Quote of the Month

When love and skill work together, expect a miracle. John Ruskin

Friday, February 28, 2020

A Transformation

With the arrival and departure of each month differences are noted.  Some are subtle, only evident by keen observers.  Others are more obvious.  With each seasonal shift the length of daylight and darkness lessens and grows in proportion.  More darkness signals rest and more light announces rebirth.  Wild creatures carefully watched declare changes with their presence or absence. 

The newest of three titles (Goodbye Summer, Hello Autumn August 16, 2016, Goodbye Autumn, Hello Winter September 5, 2017) celebrating seasons, Goodbye Winter, Hello Spring (GodwinBooks, Henry Holt and Company, February 18, 2020 written and illustrated by Kenard Pak, follows a boy and his dog as they walk and send out greetings.  They move and mark aspects of these two seasons.  They do not go alone.

Hello, winter night.

Hello, snow.

Hello. From high up in the sky.

Snow continues the conversation with the boy and his pooch pal, telling of its actions and where its flakes fall.  Strolling past a pond covered in ice, the child bids the fish hello.  And they reply. 

An empty greenhouse draws attention to its own discoveries.  A winter brook, footprints left in the snow, trees and a nest acknowledge the young explorer and his dog.  A wild winter storm voices its own opinion.  And then it stops.  Silence.

Looking out his window in the morning, those places visited the previous night glow in the dawn's light rising behind neighboring hills.  A new day means a new walk is in the offing.  The effects of the previous night's weather diminish in the warmth of the sunlight.

Multiple salutations address all the changes.  Heat helps to melt.  Heat helps buds to unfurl.  Heat calls to sleeping animals.  All the welcome words bring forth responses.  The joy of a new time reverberates across the landscape.  A boy and his dog run to meet spring.

The technique of using greetings and responsive greetings in the narrative by Kenard Pak creates a personal experience for the reader.  We travel in faith and appreciation with the child and his canine companion.  The replies from what most would consider unable to speak enrich the dialogue and elevate the magic to be found in our world.  Here is a passage. 

Hello, glass house.

Hello.  I'm cold inside.
The swaying trees through my glass panels are like tall, slender ghosts.
The last logs are draped with snow. 

When you open the dust jacket the image spans from the edge of the left flap to the edge of the right flap.  The illustration on the book case matches that of the jacket.  From left to right we move through a chilly wintry scene in the country toward a small community as the snow falls.  As the scene crosses the spine a few new leaves appear on a tree as the landscape warms with the changing season, sun and clear sky.  Shades of gray turn to hues of green.  Clearly the two walkers are enjoying their adventure.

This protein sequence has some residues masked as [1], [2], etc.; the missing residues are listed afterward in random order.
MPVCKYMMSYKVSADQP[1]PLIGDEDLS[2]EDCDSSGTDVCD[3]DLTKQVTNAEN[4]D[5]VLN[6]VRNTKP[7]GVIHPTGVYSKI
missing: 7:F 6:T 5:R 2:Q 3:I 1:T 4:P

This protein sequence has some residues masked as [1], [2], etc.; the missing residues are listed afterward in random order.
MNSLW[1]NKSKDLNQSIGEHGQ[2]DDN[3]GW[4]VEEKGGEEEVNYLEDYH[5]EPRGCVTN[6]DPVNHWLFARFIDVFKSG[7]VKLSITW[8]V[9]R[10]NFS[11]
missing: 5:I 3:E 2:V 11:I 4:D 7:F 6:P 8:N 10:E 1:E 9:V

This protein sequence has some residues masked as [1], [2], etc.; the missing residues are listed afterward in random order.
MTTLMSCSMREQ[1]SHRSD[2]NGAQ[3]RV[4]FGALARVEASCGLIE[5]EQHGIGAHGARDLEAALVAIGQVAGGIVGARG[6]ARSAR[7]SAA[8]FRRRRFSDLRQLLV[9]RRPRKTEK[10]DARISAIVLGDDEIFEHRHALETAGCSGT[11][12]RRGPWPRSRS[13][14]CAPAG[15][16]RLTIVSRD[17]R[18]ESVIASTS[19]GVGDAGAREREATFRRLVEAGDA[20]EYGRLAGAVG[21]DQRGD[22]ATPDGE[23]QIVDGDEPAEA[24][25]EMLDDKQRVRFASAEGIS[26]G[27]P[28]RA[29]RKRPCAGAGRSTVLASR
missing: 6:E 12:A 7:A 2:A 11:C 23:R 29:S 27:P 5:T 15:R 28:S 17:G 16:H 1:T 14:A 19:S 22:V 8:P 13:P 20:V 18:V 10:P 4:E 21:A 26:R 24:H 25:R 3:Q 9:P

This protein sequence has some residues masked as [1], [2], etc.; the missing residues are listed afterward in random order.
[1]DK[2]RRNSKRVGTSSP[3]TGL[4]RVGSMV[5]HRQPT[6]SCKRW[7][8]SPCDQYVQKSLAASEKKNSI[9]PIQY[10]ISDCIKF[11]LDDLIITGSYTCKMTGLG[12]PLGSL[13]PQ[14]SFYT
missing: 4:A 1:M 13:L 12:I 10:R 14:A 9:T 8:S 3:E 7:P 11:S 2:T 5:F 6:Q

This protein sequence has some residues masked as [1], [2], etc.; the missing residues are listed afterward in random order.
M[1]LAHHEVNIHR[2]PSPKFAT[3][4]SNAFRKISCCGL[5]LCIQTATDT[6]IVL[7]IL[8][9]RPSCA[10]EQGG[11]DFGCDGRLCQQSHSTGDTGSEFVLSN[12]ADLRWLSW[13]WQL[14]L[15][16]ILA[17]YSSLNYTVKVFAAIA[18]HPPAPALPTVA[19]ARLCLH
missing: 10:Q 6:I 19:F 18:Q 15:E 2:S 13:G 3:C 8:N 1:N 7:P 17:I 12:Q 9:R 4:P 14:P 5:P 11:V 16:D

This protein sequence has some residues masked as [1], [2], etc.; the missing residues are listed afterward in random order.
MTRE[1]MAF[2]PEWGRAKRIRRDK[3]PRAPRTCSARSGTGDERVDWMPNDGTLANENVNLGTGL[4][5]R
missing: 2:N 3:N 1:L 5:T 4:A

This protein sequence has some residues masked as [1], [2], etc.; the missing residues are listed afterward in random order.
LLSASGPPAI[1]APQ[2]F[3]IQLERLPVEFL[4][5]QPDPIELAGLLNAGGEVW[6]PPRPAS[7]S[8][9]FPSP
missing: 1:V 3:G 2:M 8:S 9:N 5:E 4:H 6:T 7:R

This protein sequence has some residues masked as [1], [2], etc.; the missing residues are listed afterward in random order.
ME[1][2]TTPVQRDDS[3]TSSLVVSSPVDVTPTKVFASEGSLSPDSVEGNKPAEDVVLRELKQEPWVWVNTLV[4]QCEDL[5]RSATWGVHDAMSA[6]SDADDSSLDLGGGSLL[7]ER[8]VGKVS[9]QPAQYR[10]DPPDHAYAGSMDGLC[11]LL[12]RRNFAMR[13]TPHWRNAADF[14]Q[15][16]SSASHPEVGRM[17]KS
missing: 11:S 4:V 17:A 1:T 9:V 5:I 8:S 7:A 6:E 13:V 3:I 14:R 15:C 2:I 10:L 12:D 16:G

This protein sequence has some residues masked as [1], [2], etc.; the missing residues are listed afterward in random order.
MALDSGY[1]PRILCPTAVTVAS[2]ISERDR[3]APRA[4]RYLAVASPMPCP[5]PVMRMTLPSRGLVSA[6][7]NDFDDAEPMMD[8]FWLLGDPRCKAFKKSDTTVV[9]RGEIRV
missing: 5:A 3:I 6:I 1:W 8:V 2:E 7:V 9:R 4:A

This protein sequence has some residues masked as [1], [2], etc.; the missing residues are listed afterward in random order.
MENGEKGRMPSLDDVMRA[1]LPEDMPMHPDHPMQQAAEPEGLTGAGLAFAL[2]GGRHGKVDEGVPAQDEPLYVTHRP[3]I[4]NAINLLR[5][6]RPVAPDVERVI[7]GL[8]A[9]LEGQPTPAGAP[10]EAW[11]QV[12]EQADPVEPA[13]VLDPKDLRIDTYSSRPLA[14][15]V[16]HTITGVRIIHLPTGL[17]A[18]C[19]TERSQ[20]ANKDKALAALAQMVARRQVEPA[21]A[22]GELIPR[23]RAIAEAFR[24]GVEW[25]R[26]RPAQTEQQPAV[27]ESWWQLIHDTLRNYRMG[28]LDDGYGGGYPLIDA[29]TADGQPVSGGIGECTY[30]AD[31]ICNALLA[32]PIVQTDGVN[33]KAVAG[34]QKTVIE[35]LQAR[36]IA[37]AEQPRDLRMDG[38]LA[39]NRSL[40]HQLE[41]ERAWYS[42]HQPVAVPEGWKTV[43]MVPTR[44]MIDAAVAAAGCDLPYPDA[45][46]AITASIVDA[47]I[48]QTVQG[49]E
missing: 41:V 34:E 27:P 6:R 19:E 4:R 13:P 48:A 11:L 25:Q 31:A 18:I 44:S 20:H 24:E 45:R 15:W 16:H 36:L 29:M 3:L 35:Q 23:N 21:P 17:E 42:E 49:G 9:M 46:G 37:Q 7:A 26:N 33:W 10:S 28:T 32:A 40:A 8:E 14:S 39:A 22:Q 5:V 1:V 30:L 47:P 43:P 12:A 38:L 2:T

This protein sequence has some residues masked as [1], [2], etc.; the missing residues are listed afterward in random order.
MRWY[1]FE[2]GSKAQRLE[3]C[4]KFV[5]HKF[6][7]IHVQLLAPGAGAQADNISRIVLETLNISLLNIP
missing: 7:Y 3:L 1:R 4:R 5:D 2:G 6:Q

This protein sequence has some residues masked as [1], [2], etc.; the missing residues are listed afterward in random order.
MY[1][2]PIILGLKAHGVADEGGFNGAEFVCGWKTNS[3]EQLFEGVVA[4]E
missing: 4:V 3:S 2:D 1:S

On the opening and closing endpapers a steely blue gray provides the background.  On the title page a single sapling on top of a hill catches falling snowflakes.  Kenard Pak

used watercolor and pencil, digitally enhanced, to create the illustrations for this book.

Each picture graces two pages with the exception of four full-page pictures.  There is a stunning wordless visual deep in the night before sunrise.

The narrative begins in the evening with winter colors darker than during daylight which supplies a better contrast to the lightness of the new day after the storm and the coming of spring.  Each image presents a different perspective depending on who is the observer.  We view scenes from the boy's and dog's viewpoints, from snow's point of view, or from the fishes' sight.  Sometimes all we see of the boy and his dog are their feet and paws.

Each page turn asks readers to pause.  We look at each setting carefully noting the layers and what Kenard Pak chooses to place with bolder colors and those he chooses to fade.  Each element is placed in each picture with intention.

One of my many, many favorite illustrations is a bird's eye perspective of the boy's home and surrounding area.  From here we can see his house, the pond, the greenhouse, the brook, and plentiful trees.  On the left snow still covers portions of the grass, trees, and roof of the house.  Our eyes move to notice the brook, greenhouse and pond before crossing the gutter.  A blue jay and blackbirds soar in the sky on the right.  Beneath them the boy and his white dog race through a clearing.  You can feel the surge of joy at all the new beginnings visible in the change of colors.  There are shades of green everywhere you look.

Reading Goodbye Winter, Hello Spring written and illustrated by Kenard Pak is a soothing journey from season to season.  It invites readers to take their own walks and greet what they see.  It welcomes them to imagine responses.  It enhances the value of observation and appreciation for our natural world and its cycles.  This could be used successfully to promote discussions and enhance specific themes of study or storytimes.  You'll want to place a copy of this in your personal and professional collections.

To learn more about Kenard Pak and his other work, please follow the link attached to his name to access his website.  Kenard Pak has accounts on Instagram and Twitter.  Here is a link to an interview at Art Of The Picture Book.  At the publisher's website you can view interior images.

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